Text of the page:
Michael Dukakis published an outstanding op-ed in today’s Globe in which he castigates the “business community” (i.e., AIM and the Chamber of Commerce) for opposing all forms of “pay or play” in the health care debate. Dukakis makes the point we’ve been pushing here for ages: the current system is grossly unfair to businesses that do the right thing by providing healthcare benefits for their employees, and is far worse for those employers than the DiMasi-care proposal. Here’s how it starts: The state’s business community is one of our biggest assets. But some of its leaders don’t seem to understand that the state’s healthcare system is anti-busineess. Maybe they just don’t understand how the healthcare system works. If they did, they would be supporting Speaker Sal DiMasi’s proposal for healthcare reform, just like the business leaders who worked with me on universal health insurance in 1988. Go read the rest.
Under strong questioning from Senator Feinstein this afternoon (A- is my grade for her performance) Alito reiterated his suggestion of this morning to Leahy that Bush can order spying on Americans without a warrant. He got there by noting that the 4th Amendment allows warrantless searches under some circumstances and that the FISA law, in his estimation, may not require a warrant in all circumstances. (Dick Cheney, the remaining neo-cons, and he are probably the only people who interpret FISA this way). Even if FISA does require a warrant, he suggested the post-9/11 Congressional use of force resolution may have given Bush authority to order warrantless spying. The nominee did not answer the question conclusively — he still appears to have his wits about him, despite what must be a grueling day — but what he said supports the suspicion his expansive view of Executive power was a primary reason for his nomination. There is widespread opposition to warrantless spying on Americans. This may be a break issue for some Senators.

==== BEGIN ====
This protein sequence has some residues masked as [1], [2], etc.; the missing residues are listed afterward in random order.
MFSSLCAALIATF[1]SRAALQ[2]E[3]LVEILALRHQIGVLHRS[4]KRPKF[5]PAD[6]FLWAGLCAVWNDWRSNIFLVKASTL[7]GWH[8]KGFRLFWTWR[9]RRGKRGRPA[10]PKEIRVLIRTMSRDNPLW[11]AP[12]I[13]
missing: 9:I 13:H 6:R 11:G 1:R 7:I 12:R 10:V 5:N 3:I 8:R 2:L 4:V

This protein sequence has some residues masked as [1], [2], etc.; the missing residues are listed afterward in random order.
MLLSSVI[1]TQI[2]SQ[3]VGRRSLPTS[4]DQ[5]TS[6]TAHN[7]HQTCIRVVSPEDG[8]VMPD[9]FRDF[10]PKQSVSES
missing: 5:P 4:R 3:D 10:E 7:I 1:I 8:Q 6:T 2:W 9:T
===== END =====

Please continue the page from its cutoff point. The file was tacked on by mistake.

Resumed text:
There are two angles in the whole Reilly phone call kerfuffle that need to be separated: Tom Reilly’s ethics as Attorney General Tom Reilly’s political skills in addressing the press and public These two are related but not identical. As for #1, this won’t cause me to lose any sleep at all. Tom Reilly made a phone call to remind someone who was all but certain to do the right and legal thing, to do the right and legal thing. Absolutely no story there, as far as I’m concerned. The only ethical question is whether he made the call on behalf of a friend, a consideration that the rest of us in the Commonwealth can’t expect. Well, I would be very surprised if that didn’t happen every single day at every level of government, from President down to DMV clerk. And Reilly was clearly emotionally affected by the deaths of his friend’s daughters. (To call this fellow a “contributor” is accurate but misses the point: $300 is way more significant to the donor than to the recipient.) In any event, to charge that he “obstructed an investigation” is ridiculous; any “ethical lapse” in this situation seems like making a mountain [...]
As I’m watching the Q&A in the Alito confirmation hearings, I am struck by how bad most Senators are at asking questions in these kinds of proceedings. They just cannot get out of speechifying/campaign mode. As a result, they spend a lot of time explaining their own take on Alito’s writings, but they never really pin down the witness on the point they’re trying to establish. These hearings would be so much better if, instead of the Senators themselves asking the questions, each side hired a special counsel who was an experienced trial attorney to do the questioning. The Senators do not appear to understand the basics of cross-examining a witness. The goal of cross-examination is to force the witness to answer the question that he really doesn’t want to answer. But the Senators don’t know how to do that. There are basic techniques to accomplish that goal that trial attorneys understand, and some of them are very good at it.